Clinical Implications of the Natural History of Slow Expressive Language Development One of the most puzzling problems confronting speech-language pathologists is the child who, at age 2, appears normal in every way, but fails to begin talking. We’ve known for some time that children with learning disabilities frequently have histories of slow language growth (Catts & Kamhi, 1986; Maxwell & ... Second Opinion
Second Opinion  |   May 01, 1996
Clinical Implications of the Natural History of Slow Expressive Language Development
 
Author Affiliations & Notes
  • Rhea Paul
    Portland State University, Portland, OR
  • Contact author: R. Paul, PhD, Department of Speech, Portland State University, P.O. Box 751, Portland, OR 97207
    Contact author: R. Paul, PhD, Department of Speech, Portland State University, P.O. Box 751, Portland, OR 97207×
  • Corresponding author: e-mail: rhea@nh1.nh.pdx.edu
Article Information
Speech, Voice & Prosodic Disorders / Special Populations / School-Based Settings / Language Disorders / Second Opinions
Second Opinion   |   May 01, 1996
Clinical Implications of the Natural History of Slow Expressive Language Development
American Journal of Speech-Language Pathology, May 1996, Vol. 5, 5-21. doi:10.1044/1058-0360.0502.05
History: Received December 13, 1994 , Accepted December 1, 1995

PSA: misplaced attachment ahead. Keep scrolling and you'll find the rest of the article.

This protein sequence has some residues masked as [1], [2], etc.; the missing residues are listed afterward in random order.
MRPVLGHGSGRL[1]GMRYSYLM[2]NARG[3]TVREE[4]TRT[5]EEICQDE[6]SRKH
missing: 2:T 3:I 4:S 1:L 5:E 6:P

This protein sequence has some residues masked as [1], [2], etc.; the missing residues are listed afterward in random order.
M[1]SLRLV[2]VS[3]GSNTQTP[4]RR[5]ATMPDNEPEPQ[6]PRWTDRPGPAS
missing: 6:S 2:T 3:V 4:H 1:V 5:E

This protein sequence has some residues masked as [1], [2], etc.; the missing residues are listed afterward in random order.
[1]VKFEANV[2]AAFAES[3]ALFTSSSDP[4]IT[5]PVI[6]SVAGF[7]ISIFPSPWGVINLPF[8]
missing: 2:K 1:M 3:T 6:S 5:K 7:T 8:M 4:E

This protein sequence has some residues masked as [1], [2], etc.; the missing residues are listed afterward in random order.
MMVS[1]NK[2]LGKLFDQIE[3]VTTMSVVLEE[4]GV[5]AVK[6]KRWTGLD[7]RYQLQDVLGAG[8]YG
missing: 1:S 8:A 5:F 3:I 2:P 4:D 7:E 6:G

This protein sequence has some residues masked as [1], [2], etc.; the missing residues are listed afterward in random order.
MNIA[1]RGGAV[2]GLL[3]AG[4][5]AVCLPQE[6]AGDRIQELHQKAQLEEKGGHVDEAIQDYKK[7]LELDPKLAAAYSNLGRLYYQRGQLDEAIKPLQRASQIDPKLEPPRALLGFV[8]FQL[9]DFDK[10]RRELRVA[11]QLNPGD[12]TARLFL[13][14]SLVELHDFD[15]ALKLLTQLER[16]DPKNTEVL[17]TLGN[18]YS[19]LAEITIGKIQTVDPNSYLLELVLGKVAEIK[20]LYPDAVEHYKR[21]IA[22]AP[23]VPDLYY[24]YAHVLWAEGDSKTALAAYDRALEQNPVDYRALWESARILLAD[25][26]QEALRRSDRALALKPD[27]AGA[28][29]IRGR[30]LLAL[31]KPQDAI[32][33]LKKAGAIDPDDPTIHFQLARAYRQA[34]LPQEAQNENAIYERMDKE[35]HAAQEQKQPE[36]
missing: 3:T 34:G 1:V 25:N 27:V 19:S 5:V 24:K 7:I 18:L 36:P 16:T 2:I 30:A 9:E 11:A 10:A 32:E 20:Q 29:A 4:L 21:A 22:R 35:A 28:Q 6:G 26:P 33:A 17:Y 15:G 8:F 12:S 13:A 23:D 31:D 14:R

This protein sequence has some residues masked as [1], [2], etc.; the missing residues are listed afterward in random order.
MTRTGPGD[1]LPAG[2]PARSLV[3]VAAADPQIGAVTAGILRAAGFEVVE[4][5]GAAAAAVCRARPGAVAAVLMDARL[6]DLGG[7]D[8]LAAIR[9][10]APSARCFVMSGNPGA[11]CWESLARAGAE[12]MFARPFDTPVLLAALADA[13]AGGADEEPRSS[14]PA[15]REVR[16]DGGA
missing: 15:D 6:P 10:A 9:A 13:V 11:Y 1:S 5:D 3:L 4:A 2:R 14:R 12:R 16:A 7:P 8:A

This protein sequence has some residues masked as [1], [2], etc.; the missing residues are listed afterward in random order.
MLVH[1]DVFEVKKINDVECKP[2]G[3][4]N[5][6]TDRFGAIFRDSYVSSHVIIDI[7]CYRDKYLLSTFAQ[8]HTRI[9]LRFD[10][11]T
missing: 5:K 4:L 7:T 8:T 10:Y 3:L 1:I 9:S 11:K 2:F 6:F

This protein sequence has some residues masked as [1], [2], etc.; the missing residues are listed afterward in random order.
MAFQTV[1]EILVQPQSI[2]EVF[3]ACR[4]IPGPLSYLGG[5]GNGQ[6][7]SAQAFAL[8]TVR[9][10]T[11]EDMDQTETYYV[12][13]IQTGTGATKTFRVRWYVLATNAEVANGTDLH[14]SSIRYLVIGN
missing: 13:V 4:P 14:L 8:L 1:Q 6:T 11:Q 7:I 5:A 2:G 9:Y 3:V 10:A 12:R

American Journal of Speech-Language Pathology, May 1996, Vol. 5, 5-21. doi:10.1044/1058-0360.0502.05
History: Received December 13, 1994; Accepted December 1, 1995
Acknowledgments
The research reported here was supported by grants from the National Institute of Deafness and Other Communication Disorders (DC00793), the Meyer Memorial Trust, the American Speech-Language-Hearing Foundation, and Portland State University. I would like to thank my research assistants Kathy Belfiore, Cathy Laszlo, Rita Hernandez, Lisa Herron, Karen Johnson, and Anne Cole for their assistance in collecting the data. I also want to express appreciation to Ellen Reuler for her critical reading of early versions of this paper. I am indebted to Donna Thal for her thoughtful critique of my original submission to AJSLP, as well as for her generous advice on elaborating the “watch and see” policy suggestions. Marc Fey was also a great help in thinking through these issues and preparing the final version of this paper. Portions of this paper were presented at the National Convention of the American Speech-Language-Hearing Association.
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